Positive Outlook for UK/EU Gibraltar Deal Following Extensive Negotiations

Following almost 20 rounds of talks, and lots of diplomatic pushing and pulling, there’s growing optimism that a UK/EU Gibraltar deal can be struck this summer.

Much of the Deal is Done

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According to both parties, much of the deal is already done. The broad terms of what an agreement will look like has been set – the final details need to be established though.

Both Parties Keen For a Deal

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Reports say that both the UK and Spanish/EU sides are eager to get a deal done, because of the importance of the region to both countries. For the UK Gibraltar has strategic military importance, and for Spain it’s an economic boost.

Land Border to Remain Open

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Given the thousands of people who travel between the two countries daily, it’s important that the land border works. Thousands of tourists and workers use the border freely at the moment.

Suggestions Gibraltar Could be Part of Schengen

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To help keep the border open, one of the suggestions is that Gibraltar forms part of the Schengen Zone, in which people can move between countries without passport and border checks.

Airport Proving a Key Difficulty

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At present the airport is wholly owned and operated by the UK, and serves as a key RAF base. Spain has voiced concerns that they need to control their own borders, so would want some say in the security there.

UK Government Has Concerns

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Given the potential sensitivity of the military operation that is based in Gibraltar, the security operation can not impact military actions. This is a red line for the UK government.

UK Government Clear on Military Security

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“There will be absolutely no agreement if it threatens the sovereignty of our military operations in Gibraltar. That is a key red line that would not be crossed.”

Joint Security a Proposal

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One possible way around the problem is that the airport acts as the land border, and Frontex (EU border agency) looks after the immigration side of the operation. They would perform the passport checks and the like.

Goods and Services Causing Spanish Concern

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Gibraltar enjoys a different tax status from the rest of the UK – it’s exempt from VAT (currently 20%). This means products such as cigarettes and alcohol are cheaper in the territory.

Spanish Don’t Want a Flood of Cheap Products

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Quite rightly, the Spanish government is keen to prevent Gibraltar serving as an access point where people can bring in large quantities of cheap tobacco and alcohol products, by avoiding their relevant taxes.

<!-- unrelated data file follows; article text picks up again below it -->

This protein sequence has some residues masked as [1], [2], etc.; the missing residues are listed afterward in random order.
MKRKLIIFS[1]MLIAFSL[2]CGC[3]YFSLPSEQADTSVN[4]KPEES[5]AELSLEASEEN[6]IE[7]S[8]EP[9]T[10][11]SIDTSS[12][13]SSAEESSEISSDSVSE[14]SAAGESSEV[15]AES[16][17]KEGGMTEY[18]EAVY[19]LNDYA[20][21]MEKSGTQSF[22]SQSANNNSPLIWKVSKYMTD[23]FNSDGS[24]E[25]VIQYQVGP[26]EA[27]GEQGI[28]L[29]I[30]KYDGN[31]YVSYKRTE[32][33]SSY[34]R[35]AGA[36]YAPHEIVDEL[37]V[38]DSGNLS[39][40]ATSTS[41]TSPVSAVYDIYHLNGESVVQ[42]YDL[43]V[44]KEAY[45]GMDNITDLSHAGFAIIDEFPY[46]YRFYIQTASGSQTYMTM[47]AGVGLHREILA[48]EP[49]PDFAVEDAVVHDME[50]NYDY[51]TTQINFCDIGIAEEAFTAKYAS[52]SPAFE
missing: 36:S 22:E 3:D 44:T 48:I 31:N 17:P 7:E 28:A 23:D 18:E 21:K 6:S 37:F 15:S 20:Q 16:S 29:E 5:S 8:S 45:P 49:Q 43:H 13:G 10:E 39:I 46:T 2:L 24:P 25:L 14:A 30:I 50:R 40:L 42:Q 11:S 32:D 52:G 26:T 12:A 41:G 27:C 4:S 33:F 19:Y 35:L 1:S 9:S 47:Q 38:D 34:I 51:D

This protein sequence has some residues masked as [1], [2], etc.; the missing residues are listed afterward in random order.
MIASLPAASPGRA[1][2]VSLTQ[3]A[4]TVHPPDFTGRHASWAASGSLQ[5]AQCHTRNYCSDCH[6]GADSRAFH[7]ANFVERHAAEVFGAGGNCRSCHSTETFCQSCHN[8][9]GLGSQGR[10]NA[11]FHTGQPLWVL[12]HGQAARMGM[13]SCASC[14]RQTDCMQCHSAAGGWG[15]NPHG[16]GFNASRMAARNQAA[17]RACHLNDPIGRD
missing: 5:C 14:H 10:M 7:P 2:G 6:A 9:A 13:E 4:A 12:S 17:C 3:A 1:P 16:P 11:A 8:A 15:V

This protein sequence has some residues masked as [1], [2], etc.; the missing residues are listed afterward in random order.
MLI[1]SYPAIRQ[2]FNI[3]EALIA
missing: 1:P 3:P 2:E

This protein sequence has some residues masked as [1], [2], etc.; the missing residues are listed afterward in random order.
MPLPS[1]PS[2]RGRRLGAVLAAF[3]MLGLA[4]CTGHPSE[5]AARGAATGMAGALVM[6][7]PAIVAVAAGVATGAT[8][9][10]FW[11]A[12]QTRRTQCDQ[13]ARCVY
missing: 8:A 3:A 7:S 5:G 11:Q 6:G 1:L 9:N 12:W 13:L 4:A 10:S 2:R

Possible Limits on Goods Entering Spain

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As per previous arrangements with the continent, perhaps there could be border checks that ensure only a limited quantity of certain products could cross the border. 

Latest Talks Expected to Cover Complex Issues

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Later this week, David Cameron is expected to speak with European counterparts in an attempt to get this deal closer. As the soft June deadline appears on the horizon, it’s time for both sides to buckle in.

Optimism For Progress From UK Side

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The UK Government spokesman on the issue said “The Foreign Secretary is expected to discuss the most complex issues in the negotiations later this week. While a final agreement is not imminent, the meeting will provide a platform to make further progress.”

Gibraltar Can’t be a Political Football

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There are concerns from some that Gibraltar will end up being governed in a hybrid way, just to get a deal. EU in the sense it’s part of Schengen, but British in everything else.

MPs Keen to Stress This Isn’t the Case

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Foreign Office minister, David Rutley, said:  “We continue to work side by side with the government of Gibraltar and we will only agree to terms that the government of Gibraltar are content with.”

Geography Once Again Proving Problematic

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Just as in Northern Ireland, geography has thrown several extra complications into the mix here. Staunch Brexiteers disagree with any UK territory being part of Schengen, yet don’t appear to offer a credible alternative.

Gibraltar Shares Land Border With Spain

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In sharing a land border, it adds a level of complexity. Given it’s a particularly porous border, both sides rightly want to protect their safety and economic concerns. 

Ireland Outside of Schengen

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For negotiators, this is a different problem to solve. The only other UK/EU border is in Ireland, and there’s a common travel area between the two countries. There aren’t any tax havens in Northern Ireland, so the negotiations were largely painless here. Gibraltar is very different.

Nobody Said it Would be Easy

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Untangling decades of integration was never going to be easy, and this ongoing issue is proving to be the case. It’ll be solved, one way or another, but don’t expect it to be entirely painless for both sides.

The post Positive Outlook for UK/EU Gibraltar Deal Following Extensive Negotiations first appeared on 365 News.

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